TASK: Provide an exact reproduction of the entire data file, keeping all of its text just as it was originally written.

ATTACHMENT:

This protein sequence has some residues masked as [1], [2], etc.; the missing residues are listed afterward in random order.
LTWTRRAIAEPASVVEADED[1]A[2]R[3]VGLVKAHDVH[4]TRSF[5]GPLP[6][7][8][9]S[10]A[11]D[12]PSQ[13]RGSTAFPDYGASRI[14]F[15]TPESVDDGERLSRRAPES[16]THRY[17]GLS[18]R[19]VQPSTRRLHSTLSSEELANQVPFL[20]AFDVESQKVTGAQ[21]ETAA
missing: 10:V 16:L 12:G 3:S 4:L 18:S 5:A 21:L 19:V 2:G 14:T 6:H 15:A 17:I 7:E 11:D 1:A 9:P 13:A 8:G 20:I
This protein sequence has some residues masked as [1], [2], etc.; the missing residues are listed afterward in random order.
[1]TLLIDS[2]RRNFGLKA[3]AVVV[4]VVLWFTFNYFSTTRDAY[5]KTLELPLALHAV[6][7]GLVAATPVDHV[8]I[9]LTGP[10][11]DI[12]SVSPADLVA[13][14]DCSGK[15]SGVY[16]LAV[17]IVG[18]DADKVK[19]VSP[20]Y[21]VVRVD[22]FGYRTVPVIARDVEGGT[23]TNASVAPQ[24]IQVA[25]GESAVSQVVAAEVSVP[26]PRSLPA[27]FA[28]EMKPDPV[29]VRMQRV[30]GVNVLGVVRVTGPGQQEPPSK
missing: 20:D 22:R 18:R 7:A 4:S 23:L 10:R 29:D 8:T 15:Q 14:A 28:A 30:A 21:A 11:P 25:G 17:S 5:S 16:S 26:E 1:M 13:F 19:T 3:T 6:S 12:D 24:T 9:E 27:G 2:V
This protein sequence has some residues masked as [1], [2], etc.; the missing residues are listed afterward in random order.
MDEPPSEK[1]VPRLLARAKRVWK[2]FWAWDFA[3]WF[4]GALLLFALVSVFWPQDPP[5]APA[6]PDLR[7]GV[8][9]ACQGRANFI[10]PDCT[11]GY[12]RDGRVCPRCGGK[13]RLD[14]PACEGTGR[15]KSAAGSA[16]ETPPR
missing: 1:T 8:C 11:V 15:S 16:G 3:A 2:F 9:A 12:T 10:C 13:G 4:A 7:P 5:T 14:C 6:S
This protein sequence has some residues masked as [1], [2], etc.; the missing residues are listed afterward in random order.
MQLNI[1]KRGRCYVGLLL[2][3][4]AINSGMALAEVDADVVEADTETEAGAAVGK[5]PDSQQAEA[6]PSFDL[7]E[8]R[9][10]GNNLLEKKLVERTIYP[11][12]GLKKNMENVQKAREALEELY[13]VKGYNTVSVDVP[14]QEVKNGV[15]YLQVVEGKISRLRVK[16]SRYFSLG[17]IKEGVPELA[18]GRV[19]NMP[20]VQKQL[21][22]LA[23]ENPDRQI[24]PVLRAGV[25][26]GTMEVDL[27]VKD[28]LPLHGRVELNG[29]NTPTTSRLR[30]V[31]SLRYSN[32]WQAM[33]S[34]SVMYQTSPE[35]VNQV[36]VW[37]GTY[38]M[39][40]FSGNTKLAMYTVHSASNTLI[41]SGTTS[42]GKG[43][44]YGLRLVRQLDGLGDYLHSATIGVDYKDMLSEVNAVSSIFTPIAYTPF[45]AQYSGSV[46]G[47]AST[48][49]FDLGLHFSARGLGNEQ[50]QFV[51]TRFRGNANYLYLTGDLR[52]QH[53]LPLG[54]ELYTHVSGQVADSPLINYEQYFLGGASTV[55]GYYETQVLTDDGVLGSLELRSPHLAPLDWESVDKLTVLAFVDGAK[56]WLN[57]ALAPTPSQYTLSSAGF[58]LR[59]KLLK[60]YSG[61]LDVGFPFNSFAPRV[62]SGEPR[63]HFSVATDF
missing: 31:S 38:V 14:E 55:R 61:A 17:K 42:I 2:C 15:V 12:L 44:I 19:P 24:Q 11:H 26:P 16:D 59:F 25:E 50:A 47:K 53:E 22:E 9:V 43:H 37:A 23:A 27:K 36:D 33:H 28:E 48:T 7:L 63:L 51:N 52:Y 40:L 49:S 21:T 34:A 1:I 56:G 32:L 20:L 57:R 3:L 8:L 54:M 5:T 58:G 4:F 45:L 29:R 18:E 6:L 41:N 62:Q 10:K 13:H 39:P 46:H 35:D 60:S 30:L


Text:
This protein sequence has some residues masked as [1], [2], etc.; the missing residues are listed afterward in random order.
LTWTRRAIAEPASVVEADED[1]A[2]R[3]VGLVKAHDVH[4]TRSF[5]GPLP[6][7][8][9]S[10]A[11]D[12]PSQ[13]RGSTAFPDYGASRI[14]F[15]TPESVDDGERLSRRAPES[16]THRY[17]GLS[18]R[19]VQPSTRRLHSTLSSEELANQVPFL[20]AFDVESQKVTGAQ[21]ETAA
missing: 10:V 16:L 12:G 3:S 4:L 18:S 5:A 21:L 19:V 2:G 14:T 6:H 15:A 17:I 7:E 11:D 1:A 9:P 13:A 8:G 20:I
This protein sequence has some residues masked as [1], [2], etc.; the missing residues are listed afterward in random order.
[1]TLLIDS[2]RRNFGLKA[3]AVVV[4]VVLWFTFNYFSTTRDAY[5]KTLELPLALHAV[6][7]GLVAATPVDHV[8]I[9]LTGP[10][11]DI[12]SVSPADLVA[13][14]DCSGK[15]SGVY[16]LAV[17]IVG[18]DADKVK[19]VSP[20]Y[21]VVRVD[22]FGYRTVPVIARDVEGGT[23]TNASVAPQ[24]IQVA[25]GESAVSQVVAAEVSVP[26]PRSLPA[27]FA[28]EMKPDPV[29]VRMQRV[30]GVNVLGVVRVTGPGQQEPPSK
missing: 20:D 22:R 18:R 7:A 4:S 23:L 10:R 29:D 8:T 15:Q 14:A 28:A 30:A 21:A 11:P 25:G 17:S 5:S 16:S 26:E 1:M 13:F 19:T 3:T 6:S 12:D 24:T 9:E 27:G 2:V
This protein sequence has some residues masked as [1], [2], etc.; the missing residues are listed afterward in random order.
MDEPPSEK[1]VPRLLARAKRVWK[2]FWAWDFA[3]WF[4]GALLLFALVSVFWPQDPP[5]APA[6]PDLR[7]GV[8][9]ACQGRANFI[10]PDCT[11]GY[12]RDGRVCPRCGGK[13]RLD[14]PACEGTGR[15]KSAAGSA[16]ETPPR
missing: 1:T 8:C 11:V 15:S 16:G 3:A 2:F 9:A 12:T 10:C 13:G 4:A 7:P 5:T 14:C 6:S
This protein sequence has some residues masked as [1], [2], etc.; the missing residues are listed afterward in random order.
MQLNI[1]KRGRCYVGLLL[2][3][4]AINSGMALAEVDADVVEADTETEAGAAVGK[5]PDSQQAEA[6]PSFDL[7]E[8]R[9][10]GNNLLEKKLVERTIYP[11][12]GLKKNMENVQKAREALEELY[13]VKGYNTVSVDVP[14]QEVKNGV[15]YLQVVEGKISRLRVK[16]SRYFSLG[17]IKEGVPELA[18]GRV[19]NMP[20]VQKQL[21][22]LA[23]ENPDRQI[24]PVLRAGV[25][26]GTMEVDL[27]VKD[28]LPLHGRVELNG[29]NTPTTSRLR[30]V[31]SLRYSN[32]WQAM[33]S[34]SVMYQTSPE[35]VNQV[36]VW[37]GTY[38]M[39][40]FSGNTKLAMYTVHSASNTLI[41]SGTTS[42]GKG[43][44]YGLRLVRQLDGLGDYLHSATIGVDYKDMLSEVNAVSSIFTPIAYTPF[45]AQYSGSV[46]G[47]AST[48][49]FDLGLHFSARGLGNEQ[50]QFV[51]TRFRGNANYLYLTGDLR[52]QH[53]LPLG[54]ELYTHVSGQVADSPLINYEQYFLGGASTV[55]GYYETQVLTDDGVLGSLELRSPHLAPLDWESVDKLTVLAFVDGAK[56]WLN[57]ALAPTPSQYTLSSAGF[58]LR[59]KLLK[60]YSG[61]LDVGFPFNSFAPRV[62]SGEPR[63]HFSVATDF
missing: 31:S 38:V 14:E 55:R 61:A 17:K 42:I 2:C 15:V 12:L 44:I 19:P 24:Q 11:H 26:P 16:D 59:F 25:E 50:A 47:K 53:E 22:E 9:V 43:H 37:A 23:A 27:K 36:D 33:H 28:E 48:T 7:L 63:L 51:N 52:Y 40:L 49:S 21:T 34:A 1:I 56:G 32:L 20:L 57:R 3:L 8:L 54:M 5:T 58:G 4:F 45:L 29:R 18:E 6:L 41:N 62:Q 10:K 13:H 39:P 46:H 35:D 60:S 30:L